AICPA Urges Treasury, IRS to Grant Additional Penalty Relief to Taxpayers Affected by Pandemic
Washington, D.C. (May 17, 2021) – With the May tax filing deadline now upon us, many taxpayers are still struggling to fulfill their tax obligations, putting them at risk for penalties and potentially collections activities. The American Institute of CPAs (AICPA) submitted a letter to the Department of the Treasury and the Internal Revenue Service (IRS) urging specific, additoinal penalty relief measures for millions of taxpayers affected by the COVID-19 pandemic.
Tax practitioners around the country have been concerned with their ability to complete clients’ returns by the May 17 postponed due date due to insurmountable challenges presented by the pandemic. Additionally, communicating with the IRS continues to be increasingly difficult, with unnecessary notices and letters creating anxiety among taxpayers.
“…penalty relief measures that are fair, reasonable and practical would not only mitigate the negative impact of the [pandemic] on taxpayers but also provide fewer touch points with the IRS, thereby alleviating the current struggles that taxpayers, their advisors and the IRS face on a daily basis,” the AICPA says in the letter, signed by Tax Executive Committee Chair Chris Hesse, CPA.
The AICPA recommends the IRS provide the following:
Underpayment & Late Payment Penalty Relief – Provide taxpayers with targeted relief from both the underpayment of estimated tax penalty and the late payment penalty for the 2020 tax year. AICPA recommends taxpayers receive relief from the underpayment penalty if:
Taxpayers paid at least 70 percent of the tax due for the current year, or
Taxpayers paid 70 percent (90 percent if adjusted gross income exceeds $150,000) of the amount of tax shown on their U.S. income tax return for the prior year.
Taxpayers make a timely request for an extension of time to file their income tax return and pay at least 70 percent of the taxes owed with the request.
Consideration of Reasonable Cause Requests – Offer a reasonable cause waiver, similar to the first-time abate (FTA) waiver, without impacting the taxpayer’s eligibility for FTA in future tax years. Additionally:
If a taxpayer qualified for and requested reasonable cause they should not be provided with an FTA waiver.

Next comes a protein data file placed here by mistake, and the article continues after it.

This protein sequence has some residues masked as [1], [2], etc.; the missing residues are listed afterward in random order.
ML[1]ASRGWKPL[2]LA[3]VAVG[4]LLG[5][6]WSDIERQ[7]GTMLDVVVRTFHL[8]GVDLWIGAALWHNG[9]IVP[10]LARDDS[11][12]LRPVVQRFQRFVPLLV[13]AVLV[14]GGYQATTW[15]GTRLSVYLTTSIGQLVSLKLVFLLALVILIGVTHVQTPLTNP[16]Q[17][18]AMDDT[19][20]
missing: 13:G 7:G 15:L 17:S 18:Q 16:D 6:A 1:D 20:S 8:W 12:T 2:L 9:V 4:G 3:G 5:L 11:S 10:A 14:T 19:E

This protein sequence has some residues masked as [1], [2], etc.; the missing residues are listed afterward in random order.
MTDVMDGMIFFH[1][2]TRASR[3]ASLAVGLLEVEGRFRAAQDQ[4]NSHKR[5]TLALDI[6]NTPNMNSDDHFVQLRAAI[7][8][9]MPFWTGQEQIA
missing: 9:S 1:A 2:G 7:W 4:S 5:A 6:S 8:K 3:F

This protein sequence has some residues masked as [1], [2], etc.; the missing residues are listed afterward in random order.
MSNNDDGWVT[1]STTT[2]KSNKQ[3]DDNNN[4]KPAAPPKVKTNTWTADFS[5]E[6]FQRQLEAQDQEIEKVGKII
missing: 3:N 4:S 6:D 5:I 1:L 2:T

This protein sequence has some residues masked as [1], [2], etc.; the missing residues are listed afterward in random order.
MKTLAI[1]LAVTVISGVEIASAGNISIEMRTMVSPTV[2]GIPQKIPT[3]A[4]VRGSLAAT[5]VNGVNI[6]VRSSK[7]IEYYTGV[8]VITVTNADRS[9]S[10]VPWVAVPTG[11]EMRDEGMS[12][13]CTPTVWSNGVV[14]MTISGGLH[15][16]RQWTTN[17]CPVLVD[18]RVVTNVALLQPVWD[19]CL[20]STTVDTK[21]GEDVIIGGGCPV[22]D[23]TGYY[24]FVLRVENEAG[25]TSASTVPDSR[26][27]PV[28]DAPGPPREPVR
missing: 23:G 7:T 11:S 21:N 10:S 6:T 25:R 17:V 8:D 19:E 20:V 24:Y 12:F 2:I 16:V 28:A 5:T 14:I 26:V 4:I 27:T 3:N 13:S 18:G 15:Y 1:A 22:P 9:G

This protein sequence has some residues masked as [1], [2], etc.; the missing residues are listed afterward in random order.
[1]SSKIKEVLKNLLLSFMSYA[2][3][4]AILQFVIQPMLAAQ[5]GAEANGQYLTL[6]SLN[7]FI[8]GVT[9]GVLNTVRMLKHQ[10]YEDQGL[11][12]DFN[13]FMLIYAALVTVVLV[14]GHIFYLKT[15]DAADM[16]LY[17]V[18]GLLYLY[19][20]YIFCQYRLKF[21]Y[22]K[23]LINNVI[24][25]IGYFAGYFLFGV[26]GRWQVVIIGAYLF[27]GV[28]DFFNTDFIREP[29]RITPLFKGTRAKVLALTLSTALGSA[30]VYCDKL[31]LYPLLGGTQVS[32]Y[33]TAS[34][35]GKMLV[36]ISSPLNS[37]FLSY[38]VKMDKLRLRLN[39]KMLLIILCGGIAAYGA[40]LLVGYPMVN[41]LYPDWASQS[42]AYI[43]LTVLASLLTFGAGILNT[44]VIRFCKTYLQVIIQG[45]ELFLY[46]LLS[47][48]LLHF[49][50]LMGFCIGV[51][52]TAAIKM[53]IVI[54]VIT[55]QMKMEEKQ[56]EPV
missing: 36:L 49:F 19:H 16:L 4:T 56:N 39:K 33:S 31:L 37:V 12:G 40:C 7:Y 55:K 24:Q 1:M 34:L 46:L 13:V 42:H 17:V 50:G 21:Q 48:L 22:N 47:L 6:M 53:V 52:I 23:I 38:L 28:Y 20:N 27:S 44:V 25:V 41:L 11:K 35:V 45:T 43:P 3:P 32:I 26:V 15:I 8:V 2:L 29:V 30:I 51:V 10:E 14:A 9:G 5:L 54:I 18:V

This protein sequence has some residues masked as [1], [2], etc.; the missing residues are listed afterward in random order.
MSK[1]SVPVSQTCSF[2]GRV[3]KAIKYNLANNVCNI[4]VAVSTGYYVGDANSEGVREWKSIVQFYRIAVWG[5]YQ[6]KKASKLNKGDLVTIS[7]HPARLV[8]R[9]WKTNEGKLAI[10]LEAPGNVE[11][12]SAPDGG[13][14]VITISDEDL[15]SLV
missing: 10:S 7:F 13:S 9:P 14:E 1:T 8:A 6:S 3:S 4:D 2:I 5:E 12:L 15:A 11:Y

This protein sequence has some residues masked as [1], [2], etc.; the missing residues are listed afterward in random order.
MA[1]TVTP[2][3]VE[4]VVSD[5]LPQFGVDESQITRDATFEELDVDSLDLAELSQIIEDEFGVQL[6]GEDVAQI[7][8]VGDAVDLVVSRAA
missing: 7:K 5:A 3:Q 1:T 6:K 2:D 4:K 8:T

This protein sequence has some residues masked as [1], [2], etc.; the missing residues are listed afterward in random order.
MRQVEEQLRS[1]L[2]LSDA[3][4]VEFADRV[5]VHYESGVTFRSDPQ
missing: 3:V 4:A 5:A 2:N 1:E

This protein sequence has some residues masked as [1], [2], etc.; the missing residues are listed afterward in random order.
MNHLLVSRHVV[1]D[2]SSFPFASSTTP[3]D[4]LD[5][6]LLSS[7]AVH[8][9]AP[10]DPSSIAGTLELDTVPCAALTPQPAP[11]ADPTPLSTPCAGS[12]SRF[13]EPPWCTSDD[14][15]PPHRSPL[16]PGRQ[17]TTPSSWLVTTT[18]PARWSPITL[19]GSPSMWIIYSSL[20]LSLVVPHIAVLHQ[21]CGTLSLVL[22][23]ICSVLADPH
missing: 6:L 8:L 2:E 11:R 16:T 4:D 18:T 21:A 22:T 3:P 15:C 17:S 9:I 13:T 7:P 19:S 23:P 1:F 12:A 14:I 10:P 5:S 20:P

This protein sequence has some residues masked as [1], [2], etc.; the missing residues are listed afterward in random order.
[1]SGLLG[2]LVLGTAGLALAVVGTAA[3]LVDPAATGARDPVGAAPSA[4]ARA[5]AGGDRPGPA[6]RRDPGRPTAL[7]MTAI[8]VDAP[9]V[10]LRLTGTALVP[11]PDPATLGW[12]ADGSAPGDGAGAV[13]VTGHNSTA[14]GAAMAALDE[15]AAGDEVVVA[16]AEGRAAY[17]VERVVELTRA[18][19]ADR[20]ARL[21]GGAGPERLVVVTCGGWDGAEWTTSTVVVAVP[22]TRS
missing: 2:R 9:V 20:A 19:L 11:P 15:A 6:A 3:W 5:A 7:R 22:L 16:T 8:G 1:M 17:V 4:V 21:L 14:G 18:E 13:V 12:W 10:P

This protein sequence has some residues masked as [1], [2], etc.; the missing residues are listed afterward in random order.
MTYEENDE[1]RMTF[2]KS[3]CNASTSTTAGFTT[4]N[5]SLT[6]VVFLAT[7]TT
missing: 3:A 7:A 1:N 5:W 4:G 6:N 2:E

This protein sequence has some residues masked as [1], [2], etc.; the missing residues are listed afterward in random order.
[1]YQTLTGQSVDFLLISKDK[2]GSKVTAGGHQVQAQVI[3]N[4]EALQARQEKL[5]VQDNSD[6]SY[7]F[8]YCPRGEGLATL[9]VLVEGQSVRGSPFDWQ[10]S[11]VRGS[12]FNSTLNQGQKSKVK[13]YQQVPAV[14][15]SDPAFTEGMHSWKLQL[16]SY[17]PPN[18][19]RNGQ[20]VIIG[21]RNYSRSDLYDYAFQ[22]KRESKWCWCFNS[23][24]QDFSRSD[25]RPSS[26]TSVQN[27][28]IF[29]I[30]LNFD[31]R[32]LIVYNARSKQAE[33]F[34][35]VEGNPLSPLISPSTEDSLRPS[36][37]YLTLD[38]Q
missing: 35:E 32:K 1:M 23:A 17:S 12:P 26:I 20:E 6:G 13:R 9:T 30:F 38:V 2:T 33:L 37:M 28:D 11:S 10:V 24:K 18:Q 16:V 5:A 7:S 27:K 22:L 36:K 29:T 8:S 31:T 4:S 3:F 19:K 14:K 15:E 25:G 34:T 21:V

The IRS should make it well known that an e-fax alternative to written reasonable cause requests is available.
Delay in IRS Collections – Discontinue compliance actions until the IRS is prepared to devote the necessary resources for a proper and timely resolution of the matter. At a minimum, halt automatic collections activities of liens and levies for at least 90 days after the May 17 filing deadline.
Account Holds – Align requests for account holds with the time it takes the IRS to process any penalty abatement requests.
“A fair and equitable tax administration system should help all taxpayers meet their tax obligations, regardless of the simplicity or complexity needed to meet their tax obligations. To lessen the burdens of the unprecedented challenges created by the Coronavirus for everyone in the tax system, including the IRS, further penalty relief measures are needed,” Hesse concludes in the letter.
About the American Institute of CPAs
The American Institute of CPAs (AICPA) is the world’s largest member association representing the CPA profession, with more than 431,000 members in the United States and worldwide, and a history of serving the public interest since 1887. AICPA members represent many areas of practice, including business and industry, public practice, government, education and consulting. The AICPA sets ethical standards for its members and U.S. auditing standards for private companies, nonprofit organizations, and federal, state and local governments. It develops and grades the Uniform CPA Examination, offers specialized credentials, builds the pipeline of future talent and drives professional competency development to advance the vitality, relevance and quality of the profession.
Veronica L. Vera